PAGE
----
This article was originally published by the S. Rajaratnam School of International Studies (RSIS) in December 2016.
Many cities around the world are exploring the use of Smart CCTVs as advances in Artificial Intelligence (AI) offer operational value for homeland security. However, cybersecurity and overreliance could impede the technology’s potential.
Following recent terrorist incidents, Germany’s Interior Minister announced in August 2016 that CCTV cameras at airports and train stations will be enhanced with facial recognition technology. Likewise, the New York Police Department has developed the Domain Awareness System that uses similar technology to track and monitor potential suspects.
Globalisation increases the exposure of cities to myriad transnational threats even as growing urbanisation is putting the strain on law enforcement by increasing the densities of population, property and critical infrastructure to be safeguarded in each precinct. These inherent challenges in protecting cities – population and economic centres that make attractive soft targets – necessitate the early warning and identification of threats. Smart CCTVs support this function as the third eye of cities by complementing the vigilance of police officers and the community.
NSA Grafitti in Stockholm, Sweden. Image: beppek/Pixabay
This article was originally published by openDemocracy on 29 October, 2015.
In computing, a “segmentation fault” occurs when a program tries to access information that it has no business accessing.
Emotion vs. reason. Instinct vs. analysis. Heart vs. brain. Perhaps there is no other dichotomy in our intellectual history that still holds similar sway. From an early age, we are taught to dissect what goes on in our minds and neatly compartimentalise it into these two boxes. When, in 2015, we survey the challenges facing our democracies, it is easy to slide back into this old habit. » More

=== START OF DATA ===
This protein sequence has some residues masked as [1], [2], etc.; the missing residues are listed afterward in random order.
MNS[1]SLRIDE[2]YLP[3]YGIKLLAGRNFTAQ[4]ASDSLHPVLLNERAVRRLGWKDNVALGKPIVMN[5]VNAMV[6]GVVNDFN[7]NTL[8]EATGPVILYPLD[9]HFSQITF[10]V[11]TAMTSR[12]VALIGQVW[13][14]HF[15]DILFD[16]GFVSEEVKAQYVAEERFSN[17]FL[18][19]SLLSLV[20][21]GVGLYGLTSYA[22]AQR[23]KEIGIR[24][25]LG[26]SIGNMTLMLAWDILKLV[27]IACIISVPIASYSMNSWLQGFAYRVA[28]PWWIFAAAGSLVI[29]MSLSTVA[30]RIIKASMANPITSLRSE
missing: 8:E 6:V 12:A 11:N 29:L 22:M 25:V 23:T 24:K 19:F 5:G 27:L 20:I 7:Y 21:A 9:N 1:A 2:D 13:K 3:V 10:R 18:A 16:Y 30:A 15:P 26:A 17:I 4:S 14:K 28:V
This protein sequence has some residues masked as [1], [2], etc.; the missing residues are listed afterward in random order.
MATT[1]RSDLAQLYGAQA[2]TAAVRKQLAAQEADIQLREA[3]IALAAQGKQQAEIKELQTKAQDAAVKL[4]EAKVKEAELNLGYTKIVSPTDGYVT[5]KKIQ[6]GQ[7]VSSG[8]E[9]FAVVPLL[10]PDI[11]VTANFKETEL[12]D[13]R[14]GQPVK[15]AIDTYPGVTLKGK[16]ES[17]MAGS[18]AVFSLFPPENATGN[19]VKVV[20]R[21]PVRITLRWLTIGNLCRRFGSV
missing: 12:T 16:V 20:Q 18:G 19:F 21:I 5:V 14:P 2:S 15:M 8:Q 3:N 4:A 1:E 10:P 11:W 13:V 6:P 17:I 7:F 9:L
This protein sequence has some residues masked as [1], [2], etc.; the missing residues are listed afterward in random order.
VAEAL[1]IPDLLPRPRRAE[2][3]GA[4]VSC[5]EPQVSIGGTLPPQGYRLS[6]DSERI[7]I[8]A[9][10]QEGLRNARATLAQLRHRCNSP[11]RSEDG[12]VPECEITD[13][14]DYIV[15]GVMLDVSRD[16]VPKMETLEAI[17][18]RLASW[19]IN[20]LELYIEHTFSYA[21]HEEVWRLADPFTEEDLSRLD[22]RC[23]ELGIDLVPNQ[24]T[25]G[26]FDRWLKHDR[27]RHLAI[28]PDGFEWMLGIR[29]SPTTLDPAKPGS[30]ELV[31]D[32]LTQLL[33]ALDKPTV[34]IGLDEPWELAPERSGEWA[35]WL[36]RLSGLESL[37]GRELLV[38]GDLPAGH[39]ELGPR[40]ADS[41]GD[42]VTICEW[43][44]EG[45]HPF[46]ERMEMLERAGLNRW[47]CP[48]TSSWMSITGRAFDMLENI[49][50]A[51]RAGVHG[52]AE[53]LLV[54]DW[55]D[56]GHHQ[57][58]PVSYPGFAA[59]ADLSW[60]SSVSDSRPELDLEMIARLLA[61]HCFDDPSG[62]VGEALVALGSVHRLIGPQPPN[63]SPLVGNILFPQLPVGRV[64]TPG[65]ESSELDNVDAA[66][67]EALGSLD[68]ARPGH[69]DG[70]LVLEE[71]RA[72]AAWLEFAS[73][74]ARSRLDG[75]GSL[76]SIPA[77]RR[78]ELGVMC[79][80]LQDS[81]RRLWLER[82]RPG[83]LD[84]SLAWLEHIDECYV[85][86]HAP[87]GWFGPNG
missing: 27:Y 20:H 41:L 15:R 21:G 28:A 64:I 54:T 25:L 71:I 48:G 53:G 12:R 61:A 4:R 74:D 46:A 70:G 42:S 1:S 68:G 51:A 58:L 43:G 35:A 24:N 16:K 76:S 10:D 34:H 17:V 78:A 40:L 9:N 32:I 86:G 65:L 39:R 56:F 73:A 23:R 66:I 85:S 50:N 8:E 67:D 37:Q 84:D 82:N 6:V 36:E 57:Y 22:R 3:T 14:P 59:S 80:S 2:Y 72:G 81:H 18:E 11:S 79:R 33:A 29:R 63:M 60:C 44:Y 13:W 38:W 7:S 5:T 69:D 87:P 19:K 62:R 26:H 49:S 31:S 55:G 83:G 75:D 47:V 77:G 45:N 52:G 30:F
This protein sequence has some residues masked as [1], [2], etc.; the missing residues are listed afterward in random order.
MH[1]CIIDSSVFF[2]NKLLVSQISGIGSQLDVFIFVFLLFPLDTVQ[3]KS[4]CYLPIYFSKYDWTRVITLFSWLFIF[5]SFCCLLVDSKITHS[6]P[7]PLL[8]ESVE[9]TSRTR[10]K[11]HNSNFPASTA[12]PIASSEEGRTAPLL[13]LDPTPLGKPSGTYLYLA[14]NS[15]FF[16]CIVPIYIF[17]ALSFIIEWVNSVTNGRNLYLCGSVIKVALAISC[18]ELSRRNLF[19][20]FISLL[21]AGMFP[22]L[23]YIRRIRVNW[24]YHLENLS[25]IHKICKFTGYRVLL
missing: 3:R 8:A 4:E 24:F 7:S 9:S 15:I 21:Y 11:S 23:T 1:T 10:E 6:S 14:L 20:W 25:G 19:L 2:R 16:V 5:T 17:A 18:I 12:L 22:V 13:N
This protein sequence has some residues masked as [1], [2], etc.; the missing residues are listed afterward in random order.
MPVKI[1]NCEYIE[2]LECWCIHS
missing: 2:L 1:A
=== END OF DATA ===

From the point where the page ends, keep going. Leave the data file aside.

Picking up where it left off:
People in Berlin protesting the NSA surveillance program. Image: Digitale Gesellschaft/Wikimedia
This article was originally published by The Conversation on 24 June, 2015.
The spotlight must be an uncomfortable position for intelligence organisations that would far prefer to remain in the shadows. But since Edward Snowden fled the United States in the summer of 2013, there has been an almost constant drip-feed of stories concerning the operations of the US National Security Agency (NSA) and the UK Government Communications Headquarters (GCHQ). Yet the most recent scoop – originating from Wikileaks – has shown that we would do well to consider these kinds of “revelations” with a little greater care.
At its heart, the claim that the NSA spied on French presidents Jacques Chirac, Nicolas Sarkozy and Francois Holland, effectively boils down to: “country A spied on country B”. As a piece of news, this surely sits alongside the Pope’s status as a Catholic. What else would we expect a national intelligence gathering agency to do? The fundamental purpose of such organisations is to seek out national advantage, in whatever field – whether it is political, economic, military, or otherwise. » More
1984, a George Orwell novel - and Van Halen CD, photo: aresauburn/flickr
While new technologies have enhanced user freedoms, they have also created opportunities for dramatic invasions of privacy – including by governments against their own citizens. How can governments better balance national security needs against citizens’ right to privacy?
This ISN Special Report contains the following content:
- An Analysis by Peter Buxbaum about crafting sensible public policy on electronic surveillance and data mining.
- A Podcast interview with Bruce Schneier suggests that technology is neither a magic bullet that can stop terrorism nor a catalyst for invading privacy.
- Security Watch articles about the impact of electronic surveillance in Turkey, the US, Belarus and more.
- Publications housed in our Digital Library, including a recent Center for European Policy Studies paper on the human rights implications of global technology transfers.
- Links to relevant websites, such as last week’s Economist article on “Privacy and the Internet.”
- Our IR Directory, featuring the human rights group, Privacy International.